Building up a Stamp Collection
How to get Space Covers yourself
Which addresses shall I choose?
In ORBIT, we publish the updated list of tracking network addresses of the U.S. Space Shuttle. It is not necessary to write to all these addresses. There are two absolute “musts” you have go get when you want to be complete: The Kennedy Space Center for launch and the Edwards AFB for landing. It you want to go further, add the Houston Johnson Space Center as they provide the mission control, and the White Sands Control Center as they control the TDRS satellite which is the basic communication anchor.
The Goddard Space Flight Center and the STDN stations, which will decrease with the forthcoming launches of more TDRS satellites, are to follow then. The rest is almost up to you, depending on how far you want to go, what you want to show, what you want to specialise in. For the ordinary collector, it has become almost impossible to get all the stations complete for all the flights, as there are far too many. Send in your covers not too early, but not too late either.
Count a week delivery time by airmail, and take care your covers reach about a week before the scheduled launch date. There is one exception: DFRC Exchange Service, who provide printed cachets for the launch and landing of Shuttles, need to have the covers at least six weeks before launch.
Here we go: When you take care of all these advices, there is a good chance you’ll have your very personal, beautifully cacheted space covers for the next forthcoming space flight. But prepared to experiences disappointments as well: it’s just a game, you can’t always win. Sometimes the servicer is overworked and forgets to mail, sometimes the cachet is ugly, the postmark missing or the cover scrambled by your post office. But when you receive your first fine stamped, beautifully cacheted and postmarked cover bearing your name and address, you’ll know: there is no better way to have your personal, individual collection than this. Good luck!
By Jurgen Peter Esders
Some selected Philatelic Services of Postal Administrations:
USA: U.S. Postal Service, Philatelic Sales Division, Washington, D.C. 20265—9997, USA
Ascension Island: The Postmaster General, Philatelic Office, Jamestown, Ascension Island
Bermuda: Bermuda Philatelic Bureau, G.P.O., Hamilton 5-24, Bermuda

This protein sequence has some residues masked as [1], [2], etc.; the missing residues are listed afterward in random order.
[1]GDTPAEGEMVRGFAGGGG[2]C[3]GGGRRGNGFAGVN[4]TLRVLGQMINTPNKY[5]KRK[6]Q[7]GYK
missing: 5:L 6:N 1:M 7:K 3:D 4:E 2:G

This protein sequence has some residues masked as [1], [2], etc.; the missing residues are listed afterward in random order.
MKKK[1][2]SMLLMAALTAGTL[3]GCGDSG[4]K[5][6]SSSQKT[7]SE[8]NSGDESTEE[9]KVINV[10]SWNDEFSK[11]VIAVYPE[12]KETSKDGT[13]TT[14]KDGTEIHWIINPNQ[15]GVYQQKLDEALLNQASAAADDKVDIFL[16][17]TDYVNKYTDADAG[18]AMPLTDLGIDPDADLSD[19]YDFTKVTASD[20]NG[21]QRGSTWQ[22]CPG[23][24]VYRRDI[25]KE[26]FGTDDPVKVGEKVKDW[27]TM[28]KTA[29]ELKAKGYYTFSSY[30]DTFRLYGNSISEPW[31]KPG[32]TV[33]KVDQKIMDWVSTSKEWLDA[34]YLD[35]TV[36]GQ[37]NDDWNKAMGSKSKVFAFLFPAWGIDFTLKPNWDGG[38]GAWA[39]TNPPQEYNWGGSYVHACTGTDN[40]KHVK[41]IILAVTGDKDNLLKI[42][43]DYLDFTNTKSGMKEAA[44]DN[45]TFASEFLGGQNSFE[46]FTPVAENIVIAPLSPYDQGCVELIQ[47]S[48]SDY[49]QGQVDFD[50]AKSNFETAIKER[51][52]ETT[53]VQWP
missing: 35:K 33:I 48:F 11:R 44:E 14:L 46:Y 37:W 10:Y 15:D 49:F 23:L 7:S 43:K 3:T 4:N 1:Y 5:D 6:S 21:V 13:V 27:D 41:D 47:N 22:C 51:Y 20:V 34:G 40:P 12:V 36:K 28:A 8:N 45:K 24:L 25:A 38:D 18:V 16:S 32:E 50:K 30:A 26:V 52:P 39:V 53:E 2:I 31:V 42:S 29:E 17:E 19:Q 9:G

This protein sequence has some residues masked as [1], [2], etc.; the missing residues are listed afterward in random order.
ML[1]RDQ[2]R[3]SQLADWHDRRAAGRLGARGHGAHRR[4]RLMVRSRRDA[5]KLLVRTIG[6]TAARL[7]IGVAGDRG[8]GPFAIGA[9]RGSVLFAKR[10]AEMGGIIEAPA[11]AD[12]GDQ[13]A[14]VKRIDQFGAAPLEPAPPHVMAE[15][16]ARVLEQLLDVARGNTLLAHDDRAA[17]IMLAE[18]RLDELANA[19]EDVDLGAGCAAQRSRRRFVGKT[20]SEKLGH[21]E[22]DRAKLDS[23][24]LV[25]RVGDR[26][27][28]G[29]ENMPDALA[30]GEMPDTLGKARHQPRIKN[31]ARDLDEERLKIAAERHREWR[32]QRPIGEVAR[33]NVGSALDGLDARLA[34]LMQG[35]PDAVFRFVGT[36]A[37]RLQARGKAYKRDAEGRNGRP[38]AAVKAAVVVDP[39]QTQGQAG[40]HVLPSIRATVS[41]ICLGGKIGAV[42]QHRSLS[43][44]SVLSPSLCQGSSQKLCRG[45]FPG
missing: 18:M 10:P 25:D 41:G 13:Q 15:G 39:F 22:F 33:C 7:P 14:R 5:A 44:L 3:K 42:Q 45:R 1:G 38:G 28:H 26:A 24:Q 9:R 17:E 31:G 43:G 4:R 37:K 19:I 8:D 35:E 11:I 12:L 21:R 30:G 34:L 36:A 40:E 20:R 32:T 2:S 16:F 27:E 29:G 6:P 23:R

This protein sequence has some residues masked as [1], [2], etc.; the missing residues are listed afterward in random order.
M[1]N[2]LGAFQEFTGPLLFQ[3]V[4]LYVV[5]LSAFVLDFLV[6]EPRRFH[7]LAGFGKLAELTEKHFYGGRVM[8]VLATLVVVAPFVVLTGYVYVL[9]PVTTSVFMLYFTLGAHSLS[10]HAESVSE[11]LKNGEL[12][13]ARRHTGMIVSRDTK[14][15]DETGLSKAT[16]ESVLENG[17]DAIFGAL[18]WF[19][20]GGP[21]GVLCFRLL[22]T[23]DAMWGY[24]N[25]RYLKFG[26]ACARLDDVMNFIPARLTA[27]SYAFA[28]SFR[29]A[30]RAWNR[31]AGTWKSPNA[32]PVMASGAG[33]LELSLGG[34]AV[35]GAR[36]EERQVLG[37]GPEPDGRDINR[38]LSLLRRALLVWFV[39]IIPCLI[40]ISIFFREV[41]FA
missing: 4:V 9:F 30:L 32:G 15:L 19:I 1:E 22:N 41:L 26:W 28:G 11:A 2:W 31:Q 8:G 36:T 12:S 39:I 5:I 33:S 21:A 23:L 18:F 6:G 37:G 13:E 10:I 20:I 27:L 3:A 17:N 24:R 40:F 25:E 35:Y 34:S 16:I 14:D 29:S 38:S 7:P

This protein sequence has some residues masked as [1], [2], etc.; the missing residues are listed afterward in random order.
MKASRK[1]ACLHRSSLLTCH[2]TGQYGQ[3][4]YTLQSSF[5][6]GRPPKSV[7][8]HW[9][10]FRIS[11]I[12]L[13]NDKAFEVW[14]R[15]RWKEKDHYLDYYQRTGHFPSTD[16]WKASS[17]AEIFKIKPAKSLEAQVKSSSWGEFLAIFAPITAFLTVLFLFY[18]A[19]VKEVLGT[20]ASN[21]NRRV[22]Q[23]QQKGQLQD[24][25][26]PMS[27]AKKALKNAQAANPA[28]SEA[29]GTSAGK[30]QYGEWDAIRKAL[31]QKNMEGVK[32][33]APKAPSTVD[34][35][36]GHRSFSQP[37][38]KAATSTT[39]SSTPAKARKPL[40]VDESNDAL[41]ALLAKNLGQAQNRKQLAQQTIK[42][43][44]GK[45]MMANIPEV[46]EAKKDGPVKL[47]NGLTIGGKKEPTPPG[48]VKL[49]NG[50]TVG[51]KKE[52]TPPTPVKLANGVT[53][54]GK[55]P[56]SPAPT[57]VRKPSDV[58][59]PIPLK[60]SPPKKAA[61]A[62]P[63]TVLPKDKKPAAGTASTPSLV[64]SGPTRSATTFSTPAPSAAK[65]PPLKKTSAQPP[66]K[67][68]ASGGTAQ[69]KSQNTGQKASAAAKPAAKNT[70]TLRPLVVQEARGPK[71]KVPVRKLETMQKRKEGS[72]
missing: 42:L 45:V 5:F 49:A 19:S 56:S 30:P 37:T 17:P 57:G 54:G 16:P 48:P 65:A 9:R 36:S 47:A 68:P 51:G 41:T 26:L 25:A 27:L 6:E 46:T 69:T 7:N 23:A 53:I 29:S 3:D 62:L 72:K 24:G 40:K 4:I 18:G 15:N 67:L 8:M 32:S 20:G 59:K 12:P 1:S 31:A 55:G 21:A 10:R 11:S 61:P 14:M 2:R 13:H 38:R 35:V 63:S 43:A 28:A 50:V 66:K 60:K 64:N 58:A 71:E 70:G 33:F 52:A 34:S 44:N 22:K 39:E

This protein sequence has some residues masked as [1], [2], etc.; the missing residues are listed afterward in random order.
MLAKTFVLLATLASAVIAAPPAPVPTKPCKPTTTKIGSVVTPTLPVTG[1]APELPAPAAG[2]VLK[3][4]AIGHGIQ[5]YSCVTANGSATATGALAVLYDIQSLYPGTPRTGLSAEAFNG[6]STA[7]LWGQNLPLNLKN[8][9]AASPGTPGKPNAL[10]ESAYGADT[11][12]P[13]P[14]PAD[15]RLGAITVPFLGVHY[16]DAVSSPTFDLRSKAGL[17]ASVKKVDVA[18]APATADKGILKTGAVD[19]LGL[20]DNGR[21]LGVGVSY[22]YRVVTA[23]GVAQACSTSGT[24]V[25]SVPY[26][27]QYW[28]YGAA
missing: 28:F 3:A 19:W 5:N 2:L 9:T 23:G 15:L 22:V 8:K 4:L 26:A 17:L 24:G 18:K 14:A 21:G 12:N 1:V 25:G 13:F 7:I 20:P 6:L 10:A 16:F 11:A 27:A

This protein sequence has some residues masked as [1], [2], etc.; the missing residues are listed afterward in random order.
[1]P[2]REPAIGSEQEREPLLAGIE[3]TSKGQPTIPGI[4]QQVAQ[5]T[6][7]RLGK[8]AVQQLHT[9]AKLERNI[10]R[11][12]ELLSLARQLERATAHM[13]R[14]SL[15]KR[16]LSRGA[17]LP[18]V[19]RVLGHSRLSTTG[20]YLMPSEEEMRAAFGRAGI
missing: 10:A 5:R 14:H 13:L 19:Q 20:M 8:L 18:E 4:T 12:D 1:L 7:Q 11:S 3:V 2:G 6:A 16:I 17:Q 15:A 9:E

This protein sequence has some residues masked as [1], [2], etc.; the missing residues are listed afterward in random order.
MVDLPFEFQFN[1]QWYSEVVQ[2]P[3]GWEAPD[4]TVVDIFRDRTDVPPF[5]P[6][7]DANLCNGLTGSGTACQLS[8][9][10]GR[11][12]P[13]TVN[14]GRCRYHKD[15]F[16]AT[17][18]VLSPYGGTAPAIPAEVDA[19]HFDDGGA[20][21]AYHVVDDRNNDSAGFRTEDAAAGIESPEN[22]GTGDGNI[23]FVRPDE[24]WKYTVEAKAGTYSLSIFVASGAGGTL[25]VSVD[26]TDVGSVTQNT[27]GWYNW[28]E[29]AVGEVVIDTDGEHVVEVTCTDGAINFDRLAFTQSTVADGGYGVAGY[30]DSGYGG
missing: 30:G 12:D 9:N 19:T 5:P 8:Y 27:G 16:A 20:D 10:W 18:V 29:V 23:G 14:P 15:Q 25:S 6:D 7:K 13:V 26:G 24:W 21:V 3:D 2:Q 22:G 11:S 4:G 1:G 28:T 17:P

Chile: Asesoria Filatelica of Empresa de Correos de Chile, Augustinas 1137, Santiago de Chile, Chile
Germany: Deutsche Bundespost, Versandstelle Für Postwertzeichen, Postfach 20 00, D—1000 Berlin 12
Belgium: Regie des Postes, Administration qenerale, Div. 18.104.22.168., B-1000
Obtaining Signed Covers
By Andy Swanston
On 10-1-1964 the first Six Soviet cosmonaut; Gagarin, Titov, Nikolaev, Popovich, Bykovsky and Tereskova visited the Ministry of Communications in Moscow. For this visit a small number of sets of 6’ covers were serviced, each having a stamp showing one of the Cosmonauts. Each cosmonaut signed the covers with their own stamps on.
I understand that this was the first time that a group of Soviet cosmonauts had officially signed philatelic items. I remember that the covers were on offer at the time at £7 each, as this was at that time about half a week’s wages, they were way out of my range. How then did I manage to obtain a set?
In 1964, 1 was lucky to be awarded the first STAMPEX medal struck, with my entry on ‘Spate Exploration’ and I went down to be presented with it. While at the Exhibition, I visited the Russian Stand to make a complaint about the lack of help I had received from the Soviet Embassy. I spoke to the Trade Delegate who offered his help in any matter related to my interest.
When I was informed about the set of signed covers, I contacted him, and asked if he could obtain me a set from Russia. This he did at £13 for the set. I have never seen this set offered since, and I shudder to think what they will be worth today.